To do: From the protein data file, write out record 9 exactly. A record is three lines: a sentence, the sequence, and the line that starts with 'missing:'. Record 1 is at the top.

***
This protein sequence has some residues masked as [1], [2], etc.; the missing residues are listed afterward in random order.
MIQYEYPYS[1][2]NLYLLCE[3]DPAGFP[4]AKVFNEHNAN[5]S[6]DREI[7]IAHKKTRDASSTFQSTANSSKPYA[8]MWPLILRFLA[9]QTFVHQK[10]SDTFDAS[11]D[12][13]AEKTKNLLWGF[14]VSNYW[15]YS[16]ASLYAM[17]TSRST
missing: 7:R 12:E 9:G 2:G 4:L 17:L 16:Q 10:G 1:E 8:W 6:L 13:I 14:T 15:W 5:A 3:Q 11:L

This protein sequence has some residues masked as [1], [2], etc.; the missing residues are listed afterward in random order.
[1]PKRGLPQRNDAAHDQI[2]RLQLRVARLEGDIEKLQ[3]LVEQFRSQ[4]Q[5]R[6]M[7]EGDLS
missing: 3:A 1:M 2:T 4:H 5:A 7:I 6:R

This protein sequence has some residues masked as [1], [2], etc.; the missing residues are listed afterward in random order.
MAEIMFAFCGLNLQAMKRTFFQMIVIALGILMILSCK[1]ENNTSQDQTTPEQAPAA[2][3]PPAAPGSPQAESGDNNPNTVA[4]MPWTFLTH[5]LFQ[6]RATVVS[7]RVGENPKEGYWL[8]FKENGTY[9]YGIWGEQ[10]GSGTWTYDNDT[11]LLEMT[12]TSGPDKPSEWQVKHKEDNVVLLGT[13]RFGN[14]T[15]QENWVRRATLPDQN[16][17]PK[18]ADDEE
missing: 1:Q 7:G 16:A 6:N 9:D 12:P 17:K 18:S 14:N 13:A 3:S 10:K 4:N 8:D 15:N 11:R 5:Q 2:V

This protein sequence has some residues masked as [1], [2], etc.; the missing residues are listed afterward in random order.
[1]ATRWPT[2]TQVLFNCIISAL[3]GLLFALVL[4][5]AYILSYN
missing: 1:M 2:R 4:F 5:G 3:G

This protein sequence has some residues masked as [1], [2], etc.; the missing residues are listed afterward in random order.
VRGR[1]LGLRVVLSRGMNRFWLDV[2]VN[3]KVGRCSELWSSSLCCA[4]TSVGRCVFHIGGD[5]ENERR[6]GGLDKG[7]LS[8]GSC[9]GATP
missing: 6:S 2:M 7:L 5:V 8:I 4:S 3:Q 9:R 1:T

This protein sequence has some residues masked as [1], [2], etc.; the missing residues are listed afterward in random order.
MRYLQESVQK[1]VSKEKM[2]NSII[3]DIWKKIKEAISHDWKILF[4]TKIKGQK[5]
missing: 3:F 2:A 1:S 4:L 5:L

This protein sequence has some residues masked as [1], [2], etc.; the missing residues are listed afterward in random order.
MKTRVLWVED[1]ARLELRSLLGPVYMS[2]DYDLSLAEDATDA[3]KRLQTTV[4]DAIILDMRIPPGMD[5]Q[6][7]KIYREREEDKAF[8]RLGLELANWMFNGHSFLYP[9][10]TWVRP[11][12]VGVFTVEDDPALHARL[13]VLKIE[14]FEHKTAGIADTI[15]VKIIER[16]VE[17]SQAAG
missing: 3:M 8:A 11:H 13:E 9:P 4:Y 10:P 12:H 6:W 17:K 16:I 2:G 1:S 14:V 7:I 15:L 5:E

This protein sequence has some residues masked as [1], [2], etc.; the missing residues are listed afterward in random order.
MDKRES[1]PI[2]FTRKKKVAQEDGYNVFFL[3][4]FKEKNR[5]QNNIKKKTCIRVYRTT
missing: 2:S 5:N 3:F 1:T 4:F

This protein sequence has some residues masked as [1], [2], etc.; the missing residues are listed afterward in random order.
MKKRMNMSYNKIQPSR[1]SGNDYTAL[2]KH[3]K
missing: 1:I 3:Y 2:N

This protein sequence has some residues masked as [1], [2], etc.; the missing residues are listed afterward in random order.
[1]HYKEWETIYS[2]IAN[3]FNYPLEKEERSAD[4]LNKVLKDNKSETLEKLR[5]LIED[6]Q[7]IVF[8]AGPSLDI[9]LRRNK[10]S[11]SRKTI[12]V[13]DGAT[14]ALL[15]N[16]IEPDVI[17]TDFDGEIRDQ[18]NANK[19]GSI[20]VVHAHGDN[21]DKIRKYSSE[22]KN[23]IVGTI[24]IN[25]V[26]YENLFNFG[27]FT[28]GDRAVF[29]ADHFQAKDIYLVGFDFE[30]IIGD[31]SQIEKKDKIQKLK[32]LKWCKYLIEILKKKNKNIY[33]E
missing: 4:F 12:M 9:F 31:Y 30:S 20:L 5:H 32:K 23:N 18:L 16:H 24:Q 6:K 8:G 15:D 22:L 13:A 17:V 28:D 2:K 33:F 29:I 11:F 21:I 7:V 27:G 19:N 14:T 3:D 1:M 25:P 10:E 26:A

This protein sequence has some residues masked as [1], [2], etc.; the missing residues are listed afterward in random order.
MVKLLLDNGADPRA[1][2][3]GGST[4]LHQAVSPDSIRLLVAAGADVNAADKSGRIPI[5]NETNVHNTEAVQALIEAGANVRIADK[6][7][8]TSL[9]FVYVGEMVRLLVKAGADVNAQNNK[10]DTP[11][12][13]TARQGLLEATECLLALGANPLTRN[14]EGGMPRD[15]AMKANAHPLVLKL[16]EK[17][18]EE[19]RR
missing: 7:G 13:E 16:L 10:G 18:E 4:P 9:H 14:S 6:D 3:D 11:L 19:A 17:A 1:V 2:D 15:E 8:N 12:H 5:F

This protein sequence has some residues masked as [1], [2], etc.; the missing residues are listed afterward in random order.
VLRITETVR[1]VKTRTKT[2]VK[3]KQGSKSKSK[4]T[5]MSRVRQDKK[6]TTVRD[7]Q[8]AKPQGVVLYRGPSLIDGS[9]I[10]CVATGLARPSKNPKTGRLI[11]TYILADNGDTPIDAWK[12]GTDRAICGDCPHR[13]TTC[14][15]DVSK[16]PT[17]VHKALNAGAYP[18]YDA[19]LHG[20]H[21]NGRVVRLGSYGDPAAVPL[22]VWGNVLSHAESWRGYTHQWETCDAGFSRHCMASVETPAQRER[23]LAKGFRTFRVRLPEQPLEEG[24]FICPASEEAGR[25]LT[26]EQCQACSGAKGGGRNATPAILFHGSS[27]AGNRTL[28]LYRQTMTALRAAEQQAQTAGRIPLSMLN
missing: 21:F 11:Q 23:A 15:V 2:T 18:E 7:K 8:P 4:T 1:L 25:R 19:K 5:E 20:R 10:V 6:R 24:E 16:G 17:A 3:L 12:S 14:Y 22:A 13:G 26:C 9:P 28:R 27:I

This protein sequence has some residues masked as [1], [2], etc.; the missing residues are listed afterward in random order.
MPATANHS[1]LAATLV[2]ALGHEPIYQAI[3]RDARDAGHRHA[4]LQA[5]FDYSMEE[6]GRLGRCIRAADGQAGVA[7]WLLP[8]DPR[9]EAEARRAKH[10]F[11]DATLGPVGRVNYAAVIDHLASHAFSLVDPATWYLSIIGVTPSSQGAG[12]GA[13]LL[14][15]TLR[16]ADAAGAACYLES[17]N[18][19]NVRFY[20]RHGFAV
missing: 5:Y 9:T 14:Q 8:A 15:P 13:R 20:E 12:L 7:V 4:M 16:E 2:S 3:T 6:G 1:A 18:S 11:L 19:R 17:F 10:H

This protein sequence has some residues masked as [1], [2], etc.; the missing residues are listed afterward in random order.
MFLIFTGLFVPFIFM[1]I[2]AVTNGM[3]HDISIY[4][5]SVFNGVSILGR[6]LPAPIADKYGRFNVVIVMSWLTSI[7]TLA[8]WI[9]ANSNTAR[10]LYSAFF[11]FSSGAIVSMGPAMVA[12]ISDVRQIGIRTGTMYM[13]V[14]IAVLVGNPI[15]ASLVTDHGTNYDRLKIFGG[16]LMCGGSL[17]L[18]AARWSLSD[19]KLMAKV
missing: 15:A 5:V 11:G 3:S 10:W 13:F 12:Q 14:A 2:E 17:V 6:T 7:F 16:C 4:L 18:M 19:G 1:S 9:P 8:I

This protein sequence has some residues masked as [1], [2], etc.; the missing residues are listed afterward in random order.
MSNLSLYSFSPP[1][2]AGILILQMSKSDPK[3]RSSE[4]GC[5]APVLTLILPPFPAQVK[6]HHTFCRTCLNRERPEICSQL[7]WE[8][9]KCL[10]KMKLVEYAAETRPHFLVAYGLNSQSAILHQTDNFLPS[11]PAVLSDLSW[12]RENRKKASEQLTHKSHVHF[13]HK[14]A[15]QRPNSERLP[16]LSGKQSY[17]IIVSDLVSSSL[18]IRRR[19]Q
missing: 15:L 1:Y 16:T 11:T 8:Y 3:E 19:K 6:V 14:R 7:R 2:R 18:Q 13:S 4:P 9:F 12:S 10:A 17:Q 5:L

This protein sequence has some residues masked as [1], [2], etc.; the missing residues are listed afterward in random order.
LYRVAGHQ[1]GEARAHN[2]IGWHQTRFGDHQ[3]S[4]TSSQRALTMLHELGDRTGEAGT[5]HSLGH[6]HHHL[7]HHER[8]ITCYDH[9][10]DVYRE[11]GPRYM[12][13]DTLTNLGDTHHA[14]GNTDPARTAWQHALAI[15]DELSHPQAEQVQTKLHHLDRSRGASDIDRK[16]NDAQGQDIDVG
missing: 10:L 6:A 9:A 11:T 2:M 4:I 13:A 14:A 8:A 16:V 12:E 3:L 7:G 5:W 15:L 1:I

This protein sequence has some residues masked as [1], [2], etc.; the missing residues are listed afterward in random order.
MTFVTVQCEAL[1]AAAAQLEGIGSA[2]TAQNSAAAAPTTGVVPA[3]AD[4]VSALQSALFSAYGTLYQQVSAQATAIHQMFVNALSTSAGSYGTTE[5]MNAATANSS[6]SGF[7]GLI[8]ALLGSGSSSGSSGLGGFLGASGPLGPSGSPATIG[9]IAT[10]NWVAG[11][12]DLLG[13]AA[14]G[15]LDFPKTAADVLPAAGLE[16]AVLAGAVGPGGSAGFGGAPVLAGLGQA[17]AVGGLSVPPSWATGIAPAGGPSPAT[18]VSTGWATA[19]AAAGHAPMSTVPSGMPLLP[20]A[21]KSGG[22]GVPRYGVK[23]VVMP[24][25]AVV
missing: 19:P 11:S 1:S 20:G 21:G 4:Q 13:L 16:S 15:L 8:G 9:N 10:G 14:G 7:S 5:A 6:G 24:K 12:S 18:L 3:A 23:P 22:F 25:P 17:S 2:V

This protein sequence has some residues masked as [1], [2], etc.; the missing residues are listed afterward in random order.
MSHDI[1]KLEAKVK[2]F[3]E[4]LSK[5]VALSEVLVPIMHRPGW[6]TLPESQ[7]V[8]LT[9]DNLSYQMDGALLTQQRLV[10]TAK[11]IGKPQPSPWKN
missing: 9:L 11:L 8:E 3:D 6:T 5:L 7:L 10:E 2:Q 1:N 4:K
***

This protein sequence has some residues masked as [1], [2], etc.; the missing residues are listed afterward in random order.
MKKRMNMSYNKIQPSR[1]SGNDYTAL[2]KH[3]K
missing: 1:I 3:Y 2:N